Dealing with the Invisible: Interview with Ambrose Akinmusire / by Liquid Music


by JP Merz

Jazz trumpet virtuoso Ambrose Akinmusire is known for his "unfurling lines that confound expectation" (Chicago Tribune) and the "strong aesthetic compass" (The New York Times) that guides his compositions. On Wednesday, February 15, Akinmusire premieres his latest project, Origami Harvest, at Amsterdam Bar & Hall in Saint Paul, commissioned by the SPCO's Liquid Music and Kaufman Music Center's Ecstatic Music Festival. Origami Harvest features rapper Kool A.D. and the Mivos Quartet alongside pianist Sam Harris and drummer Marcus Gilmore.

Music has always been more of a religious experience for me, you know, dealing with the invisible.

Tell us a bit about your musical background

I was born and raised in Oakland, California. My dad is from Nigeria and my mom’s from a small town in Mississippi. My dad came to Oakland in his mid-20s and my mom when she was a teenager. Both of them come from religious families. It’s hard for me to give a musical background without giving the background of my parents and their religion. Music has always been more of a religious experience for me, you know, dealing with the invisible.  I started on piano in church and then started playing trumpet in church. When I think about the images from my upbringing I have these soundtracks from that time. The music that was being played in the cars or at church or on the radio. These things kind of play in my head when I think back to these images from my childhood. So that’s what got me into music, just things that I was seeing and hearing.

What were some of those soundtracks?

A lot of gospel. Just black music. A lot of hip hop. A lot of funk. Every Sunday my mom would play the Aretha Franklin amazing grace concerts. After we went to church, that record would be on all day. Or James Cleveland, Bobby Bland. My mom listened more to blues and gospel and my dad listened to Nigerian music like King Sunny Ade and Fela Kuti. Growing up, I was listening to all of that and hip hop. So when I went to a jazz camp in 8th grade I was just like ‘oh ok this is just like the stuff I’ve been hearing just played on instruments’. It wasn’t like “now I’m playing jazz.” Jazz has never been this separate thing from black music for me because I was saturated with it as a kid. When you think of blues or black gospel music or hip hop these things are obviously black and come from the black experience. I didn’t really have the “normal” kind of American introduction into jazz.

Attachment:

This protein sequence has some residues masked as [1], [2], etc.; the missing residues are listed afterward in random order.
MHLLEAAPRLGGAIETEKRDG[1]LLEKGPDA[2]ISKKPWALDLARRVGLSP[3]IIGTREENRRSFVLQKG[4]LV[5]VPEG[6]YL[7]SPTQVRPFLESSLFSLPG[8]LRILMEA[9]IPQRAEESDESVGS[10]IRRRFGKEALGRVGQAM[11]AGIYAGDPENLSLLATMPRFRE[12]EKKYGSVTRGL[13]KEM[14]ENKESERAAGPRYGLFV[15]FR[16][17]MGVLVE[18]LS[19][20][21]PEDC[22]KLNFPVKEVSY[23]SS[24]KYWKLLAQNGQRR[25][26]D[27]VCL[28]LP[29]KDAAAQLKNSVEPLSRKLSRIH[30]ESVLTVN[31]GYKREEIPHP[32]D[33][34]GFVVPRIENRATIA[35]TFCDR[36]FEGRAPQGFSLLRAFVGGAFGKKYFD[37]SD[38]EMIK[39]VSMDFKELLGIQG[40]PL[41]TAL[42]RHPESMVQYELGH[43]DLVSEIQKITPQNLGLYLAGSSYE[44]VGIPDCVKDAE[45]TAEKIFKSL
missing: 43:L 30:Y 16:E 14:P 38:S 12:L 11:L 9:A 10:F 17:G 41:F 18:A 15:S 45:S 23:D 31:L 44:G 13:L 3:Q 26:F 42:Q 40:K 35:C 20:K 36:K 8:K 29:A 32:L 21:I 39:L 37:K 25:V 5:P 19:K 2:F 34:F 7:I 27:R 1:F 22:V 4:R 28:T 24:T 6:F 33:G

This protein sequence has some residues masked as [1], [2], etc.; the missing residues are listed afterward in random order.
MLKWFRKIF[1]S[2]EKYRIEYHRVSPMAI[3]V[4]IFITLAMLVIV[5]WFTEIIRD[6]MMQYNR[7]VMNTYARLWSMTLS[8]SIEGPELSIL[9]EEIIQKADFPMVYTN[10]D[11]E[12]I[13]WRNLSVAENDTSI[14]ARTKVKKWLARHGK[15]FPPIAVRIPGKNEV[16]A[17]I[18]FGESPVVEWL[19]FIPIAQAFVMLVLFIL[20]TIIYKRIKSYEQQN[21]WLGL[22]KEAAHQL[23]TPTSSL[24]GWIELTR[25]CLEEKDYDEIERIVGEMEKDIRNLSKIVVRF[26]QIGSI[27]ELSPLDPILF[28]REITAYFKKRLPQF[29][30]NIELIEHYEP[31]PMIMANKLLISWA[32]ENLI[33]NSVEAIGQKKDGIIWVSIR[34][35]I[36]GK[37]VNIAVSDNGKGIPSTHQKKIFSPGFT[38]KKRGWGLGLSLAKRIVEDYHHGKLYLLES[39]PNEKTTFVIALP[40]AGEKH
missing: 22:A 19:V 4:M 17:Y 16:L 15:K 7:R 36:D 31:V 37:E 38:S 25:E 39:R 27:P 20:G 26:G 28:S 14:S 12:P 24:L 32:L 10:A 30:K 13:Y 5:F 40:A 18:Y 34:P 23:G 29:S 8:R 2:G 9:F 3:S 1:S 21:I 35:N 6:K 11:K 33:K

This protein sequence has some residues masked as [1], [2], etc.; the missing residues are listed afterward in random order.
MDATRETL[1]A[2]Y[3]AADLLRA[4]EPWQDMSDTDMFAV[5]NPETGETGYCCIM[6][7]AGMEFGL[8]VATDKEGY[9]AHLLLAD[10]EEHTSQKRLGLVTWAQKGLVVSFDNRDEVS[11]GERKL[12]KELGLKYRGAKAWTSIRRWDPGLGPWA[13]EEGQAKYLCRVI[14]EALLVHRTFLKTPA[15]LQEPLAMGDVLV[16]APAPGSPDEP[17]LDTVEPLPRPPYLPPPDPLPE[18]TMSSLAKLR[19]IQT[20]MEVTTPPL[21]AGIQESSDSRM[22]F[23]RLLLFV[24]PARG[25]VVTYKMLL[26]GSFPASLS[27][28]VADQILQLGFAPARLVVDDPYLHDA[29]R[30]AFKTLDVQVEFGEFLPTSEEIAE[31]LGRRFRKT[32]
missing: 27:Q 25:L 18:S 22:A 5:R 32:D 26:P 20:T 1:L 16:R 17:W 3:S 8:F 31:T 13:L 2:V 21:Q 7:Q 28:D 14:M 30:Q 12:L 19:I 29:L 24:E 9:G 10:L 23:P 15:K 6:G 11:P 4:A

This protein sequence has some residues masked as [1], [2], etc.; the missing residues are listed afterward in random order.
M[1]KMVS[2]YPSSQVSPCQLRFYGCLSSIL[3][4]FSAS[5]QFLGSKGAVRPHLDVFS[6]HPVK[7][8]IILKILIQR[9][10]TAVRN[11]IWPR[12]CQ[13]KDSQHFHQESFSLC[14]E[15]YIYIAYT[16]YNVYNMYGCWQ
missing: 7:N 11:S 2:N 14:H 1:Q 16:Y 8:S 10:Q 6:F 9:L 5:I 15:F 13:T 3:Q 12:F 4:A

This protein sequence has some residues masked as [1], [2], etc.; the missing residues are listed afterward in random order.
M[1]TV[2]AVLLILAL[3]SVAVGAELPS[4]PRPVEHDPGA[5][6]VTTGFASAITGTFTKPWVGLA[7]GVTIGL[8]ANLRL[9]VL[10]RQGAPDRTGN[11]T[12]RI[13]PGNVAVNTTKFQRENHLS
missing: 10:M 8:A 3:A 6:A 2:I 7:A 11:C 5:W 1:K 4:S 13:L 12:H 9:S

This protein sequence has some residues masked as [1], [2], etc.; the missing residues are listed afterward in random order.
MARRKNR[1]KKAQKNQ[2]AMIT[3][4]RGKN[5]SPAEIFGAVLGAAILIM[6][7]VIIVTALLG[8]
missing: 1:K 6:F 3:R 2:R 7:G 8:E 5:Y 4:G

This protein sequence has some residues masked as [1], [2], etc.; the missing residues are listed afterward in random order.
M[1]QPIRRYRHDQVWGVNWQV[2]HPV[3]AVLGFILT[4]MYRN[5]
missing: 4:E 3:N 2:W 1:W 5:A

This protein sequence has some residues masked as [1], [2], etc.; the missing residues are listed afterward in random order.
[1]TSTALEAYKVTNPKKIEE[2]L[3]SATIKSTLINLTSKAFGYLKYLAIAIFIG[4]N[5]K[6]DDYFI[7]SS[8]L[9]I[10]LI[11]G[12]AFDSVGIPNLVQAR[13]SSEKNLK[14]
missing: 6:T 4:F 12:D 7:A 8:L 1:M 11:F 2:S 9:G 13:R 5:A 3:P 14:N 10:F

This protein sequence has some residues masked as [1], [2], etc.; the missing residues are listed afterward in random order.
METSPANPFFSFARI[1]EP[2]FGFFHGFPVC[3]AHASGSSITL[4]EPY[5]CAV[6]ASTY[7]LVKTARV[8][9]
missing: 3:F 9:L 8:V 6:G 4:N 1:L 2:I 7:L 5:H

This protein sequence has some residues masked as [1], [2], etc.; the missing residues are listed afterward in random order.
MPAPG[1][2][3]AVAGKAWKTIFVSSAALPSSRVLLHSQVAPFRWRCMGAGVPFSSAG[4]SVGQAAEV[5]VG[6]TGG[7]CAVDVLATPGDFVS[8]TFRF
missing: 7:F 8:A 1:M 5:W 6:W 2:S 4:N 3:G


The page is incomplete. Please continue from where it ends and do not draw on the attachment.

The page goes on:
Turning towards this project, Origami Harvest, what sounds are being evoked and what does the title mean for you?

With this project I was kind of thinking… I hate the word mashup... but that’s what this is. I was thinking what if I were able to play a bunch of stuff from iPod all at the same time...what would that sound like? It would be this! We have some electronics, some jazz, some classical, some hip-hop and all kind of melting into each other, forming new shapes that are also impermanent. And that’s why I like the word harvest. Harvesting is circular there’s the off season and the on season, you keep going and going and there’s no arrival. And then I have this image of kind of slowing folding papers and collecting them... Music is really like a crop... now I’m just getting very vague but that’s how I think about it.  But I do think this is a beautiful time in music. A lot of people like to talk about genres or “crossing over” but I think if you look at what New Amsterdam is doing or Kendrick Lamar or lots of people in jazz... it’s like everybody’s erased genres. They’ve erased these boundaries of where you can and cannot go and what can be considered jazz or hip hop or classical. I think this is a great time for this type of project.

You’re not just trying to play all of the ‘right’ notes, you’re considering the ‘right’ notes and the ‘wrong’ notes.

How do you navigate working with musicians from different musical backgrounds in an improvisational setting?